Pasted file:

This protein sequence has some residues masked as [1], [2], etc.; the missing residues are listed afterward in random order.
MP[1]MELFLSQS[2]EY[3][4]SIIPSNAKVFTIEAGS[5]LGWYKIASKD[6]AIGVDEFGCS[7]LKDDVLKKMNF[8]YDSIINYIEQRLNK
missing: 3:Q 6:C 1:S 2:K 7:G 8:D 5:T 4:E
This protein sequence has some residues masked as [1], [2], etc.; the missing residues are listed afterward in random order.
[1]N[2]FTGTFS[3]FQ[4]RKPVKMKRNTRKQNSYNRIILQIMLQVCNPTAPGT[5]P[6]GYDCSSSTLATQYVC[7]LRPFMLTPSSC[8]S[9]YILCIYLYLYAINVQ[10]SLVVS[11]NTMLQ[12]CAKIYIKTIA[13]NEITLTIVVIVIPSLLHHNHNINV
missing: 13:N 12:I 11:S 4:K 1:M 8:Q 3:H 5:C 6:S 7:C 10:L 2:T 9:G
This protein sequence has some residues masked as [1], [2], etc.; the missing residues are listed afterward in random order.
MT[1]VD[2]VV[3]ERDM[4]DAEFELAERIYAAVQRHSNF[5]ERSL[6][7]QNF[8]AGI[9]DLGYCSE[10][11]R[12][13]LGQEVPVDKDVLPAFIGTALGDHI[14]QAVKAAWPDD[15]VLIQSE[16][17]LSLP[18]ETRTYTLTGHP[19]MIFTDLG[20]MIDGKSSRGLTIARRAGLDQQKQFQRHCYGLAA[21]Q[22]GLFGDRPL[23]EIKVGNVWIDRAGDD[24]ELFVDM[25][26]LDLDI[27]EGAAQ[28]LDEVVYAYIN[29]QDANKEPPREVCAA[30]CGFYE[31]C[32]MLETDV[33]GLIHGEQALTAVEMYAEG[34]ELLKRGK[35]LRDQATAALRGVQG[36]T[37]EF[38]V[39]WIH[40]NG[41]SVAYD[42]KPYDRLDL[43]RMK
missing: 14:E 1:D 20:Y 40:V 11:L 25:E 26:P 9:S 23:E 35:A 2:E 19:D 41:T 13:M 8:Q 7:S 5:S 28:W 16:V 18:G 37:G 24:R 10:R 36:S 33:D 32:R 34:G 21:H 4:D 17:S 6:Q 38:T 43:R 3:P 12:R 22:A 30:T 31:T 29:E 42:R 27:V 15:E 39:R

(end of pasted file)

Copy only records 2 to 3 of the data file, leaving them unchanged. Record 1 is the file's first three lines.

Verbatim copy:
This protein sequence has some residues masked as [1], [2], etc.; the missing residues are listed afterward in random order.
[1]N[2]FTGTFS[3]FQ[4]RKPVKMKRNTRKQNSYNRIILQIMLQVCNPTAPGT[5]P[6]GYDCSSSTLATQYVC[7]LRPFMLTPSSC[8]S[9]YILCIYLYLYAINVQ[10]SLVVS[11]NTMLQ[12]CAKIYIKTIA[13]NEITLTIVVIVIPSLLHHNHNINV
missing: 13:N 12:I 11:S 4:K 1:M 8:Q 3:H 5:C 6:S 7:C 10:L 2:T 9:G
This protein sequence has some residues masked as [1], [2], etc.; the missing residues are listed afterward in random order.
MT[1]VD[2]VV[3]ERDM[4]DAEFELAERIYAAVQRHSNF[5]ERSL[6][7]QNF[8]AGI[9]DLGYCSE[10][11]R[12][13]LGQEVPVDKDVLPAFIGTALGDHI[14]QAVKAAWPDD[15]VLIQSE[16][17]LSLP[18]ETRTYTLTGHP[19]MIFTDLG[20]MIDGKSSRGLTIARRAGLDQQKQFQRHCYGLAA[21]Q[22]GLFGDRPL[23]EIKVGNVWIDRAGDD[24]ELFVDM[25][26]LDLDI[27]EGAAQ[28]LDEVVYAYIN[29]QDANKEPPREVCAA[30]CGFYE[31]C[32]MLETDV[33]GLIHGEQALTAVEMYAEG[34]ELLKRGK[35]LRDQATAALRGVQG[36]T[37]EF[38]V[39]WIH[40]NG[41]SVAYD[42]KPYDRLDL[43]RMK
missing: 14:E 1:D 20:Y 40:V 11:L 25:E 26:P 9:S 23:E 35:A 2:E 19:D 41:T 13:M 8:Q 7:S 5:S 28:W 16:V 18:G 37:G 24:R 10:R 36:S 33:D 32:R 34:G 21:H 4:D 17:S 6:Q 38:T 43:R 3:P 12:R 22:A 30:T 31:T 29:E 42:R 27:V 15:E 39:R